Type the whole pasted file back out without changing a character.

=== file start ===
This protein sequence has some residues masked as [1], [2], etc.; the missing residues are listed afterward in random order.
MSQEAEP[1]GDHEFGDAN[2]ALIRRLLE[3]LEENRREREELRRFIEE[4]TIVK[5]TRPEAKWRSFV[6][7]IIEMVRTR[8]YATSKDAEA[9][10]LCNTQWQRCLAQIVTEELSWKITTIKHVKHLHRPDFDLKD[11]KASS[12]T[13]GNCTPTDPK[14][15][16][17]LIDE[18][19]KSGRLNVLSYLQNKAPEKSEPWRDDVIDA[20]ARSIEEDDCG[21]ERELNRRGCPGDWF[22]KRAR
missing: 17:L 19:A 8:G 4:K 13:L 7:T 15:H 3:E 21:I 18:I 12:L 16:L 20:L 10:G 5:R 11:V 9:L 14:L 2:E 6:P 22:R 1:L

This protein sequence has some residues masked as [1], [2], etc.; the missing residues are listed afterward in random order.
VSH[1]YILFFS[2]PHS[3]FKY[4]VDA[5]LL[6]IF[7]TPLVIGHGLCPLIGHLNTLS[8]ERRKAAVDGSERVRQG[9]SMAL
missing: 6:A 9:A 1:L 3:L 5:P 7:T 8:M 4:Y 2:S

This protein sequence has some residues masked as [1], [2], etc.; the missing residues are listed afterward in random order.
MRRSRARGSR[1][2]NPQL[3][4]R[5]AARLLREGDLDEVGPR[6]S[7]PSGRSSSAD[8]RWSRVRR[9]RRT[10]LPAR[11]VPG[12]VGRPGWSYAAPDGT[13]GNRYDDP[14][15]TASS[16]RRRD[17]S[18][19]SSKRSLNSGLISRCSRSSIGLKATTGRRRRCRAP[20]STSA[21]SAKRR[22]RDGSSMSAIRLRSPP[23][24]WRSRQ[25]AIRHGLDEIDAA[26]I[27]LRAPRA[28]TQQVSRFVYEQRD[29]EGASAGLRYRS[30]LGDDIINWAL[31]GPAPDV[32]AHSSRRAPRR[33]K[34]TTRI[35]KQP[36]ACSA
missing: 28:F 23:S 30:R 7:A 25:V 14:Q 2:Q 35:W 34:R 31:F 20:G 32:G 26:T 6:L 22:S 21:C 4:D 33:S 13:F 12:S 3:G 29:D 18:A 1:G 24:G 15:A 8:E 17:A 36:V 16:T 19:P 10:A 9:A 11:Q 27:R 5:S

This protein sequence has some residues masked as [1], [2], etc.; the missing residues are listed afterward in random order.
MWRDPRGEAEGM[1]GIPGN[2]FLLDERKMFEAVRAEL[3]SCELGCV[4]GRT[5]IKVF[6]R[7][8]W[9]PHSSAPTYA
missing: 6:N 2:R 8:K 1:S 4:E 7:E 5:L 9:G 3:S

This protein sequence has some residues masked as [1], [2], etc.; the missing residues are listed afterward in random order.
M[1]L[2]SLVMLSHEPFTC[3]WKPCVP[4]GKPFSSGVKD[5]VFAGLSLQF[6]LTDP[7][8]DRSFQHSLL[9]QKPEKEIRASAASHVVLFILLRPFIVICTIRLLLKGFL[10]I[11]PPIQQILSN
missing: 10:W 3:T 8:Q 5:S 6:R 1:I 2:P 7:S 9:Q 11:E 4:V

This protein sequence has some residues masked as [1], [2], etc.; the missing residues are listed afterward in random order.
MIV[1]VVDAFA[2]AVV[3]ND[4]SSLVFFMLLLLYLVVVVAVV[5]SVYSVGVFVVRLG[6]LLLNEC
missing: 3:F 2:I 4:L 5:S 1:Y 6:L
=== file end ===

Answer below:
This protein sequence has some residues masked as [1], [2], etc.; the missing residues are listed afterward in random order.
MSQEAEP[1]GDHEFGDAN[2]ALIRRLLE[3]LEENRREREELRRFIEE[4]TIVK[5]TRPEAKWRSFV[6][7]IIEMVRTR[8]YATSKDAEA[9][10]LCNTQWQRCLAQIVTEELSWKITTIKHVKHLHRPDFDLKD[11]KASS[12]T[13]GNCTPTDPK[14][15][16][17]LIDE[18][19]KSGRLNVLSYLQNKAPEKSEPWRDDVIDA[20]ARSIEEDDCG[21]ERELNRRGCPGDWF[22]KRAR
missing: 17:L 19:A 8:G 4:K 13:L 7:T 15:H 3:E 21:I 18:I 12:L 16:L 20:L 10:G 5:R 11:V 9:L 14:L 2:E 6:P 22:R 1:L

This protein sequence has some residues masked as [1], [2], etc.; the missing residues are listed afterward in random order.
VSH[1]YILFFS[2]PHS[3]FKY[4]VDA[5]LL[6]IF[7]TPLVIGHGLCPLIGHLNTLS[8]ERRKAAVDGSERVRQG[9]SMAL
missing: 6:A 9:A 1:L 3:L 5:P 7:T 8:M 4:Y 2:S

This protein sequence has some residues masked as [1], [2], etc.; the missing residues are listed afterward in random order.
MRRSRARGSR[1][2]NPQL[3][4]R[5]AARLLREGDLDEVGPR[6]S[7]PSGRSSSAD[8]RWSRVRR[9]RRT[10]LPAR[11]VPG[12]VGRPGWSYAAPDGT[13]GNRYDDP[14][15]TASS[16]RRRD[17]S[18][19]SSKRSLNSGLISRCSRSSIGLKATTGRRRRCRAP[20]STSA[21]SAKRR[22]RDGSSMSAIRLRSPP[23][24]WRSRQ[25]AIRHGLDEIDAA[26]I[27]LRAPRA[28]TQQVSRFVYEQRD[29]EGASAGLRYRS[30]LGDDIINWAL[31]GPAPDV[32]AHSSRRAPRR[33]K[34]TTRI[35]KQP[36]ACSA
missing: 28:F 23:S 30:R 7:A 25:V 14:Q 2:Q 35:W 34:R 31:F 20:G 32:G 26:T 6:L 22:S 21:C 4:D 33:S 13:F 12:S 3:G 29:D 18:A 1:G 24:G 15:A 8:E 17:A 36:V 16:T 19:P 10:A 9:A 11:Q 27:R 5:S

This protein sequence has some residues masked as [1], [2], etc.; the missing residues are listed afterward in random order.
MWRDPRGEAEGM[1]GIPGN[2]FLLDERKMFEAVRAEL[3]SCELGCV[4]GRT[5]IKVF[6]R[7][8]W[9]PHSSAPTYA
missing: 6:N 2:R 8:K 1:S 4:E 7:E 5:L 9:G 3:S

This protein sequence has some residues masked as [1], [2], etc.; the missing residues are listed afterward in random order.
M[1]L[2]SLVMLSHEPFTC[3]WKPCVP[4]GKPFSSGVKD[5]VFAGLSLQF[6]LTDP[7][8]DRSFQHSLL[9]QKPEKEIRASAASHVVLFILLRPFIVICTIRLLLKGFL[10]I[11]PPIQQILSN
missing: 10:W 3:T 8:Q 5:S 6:R 1:I 2:P 7:S 9:Q 11:E 4:V

This protein sequence has some residues masked as [1], [2], etc.; the missing residues are listed afterward in random order.
MIV[1]VVDAFA[2]AVV[3]ND[4]SSLVFFMLLLLYLVVVVAVV[5]SVYSVGVFVVRLG[6]LLLNEC
missing: 3:F 2:I 4:L 5:S 1:Y 6:L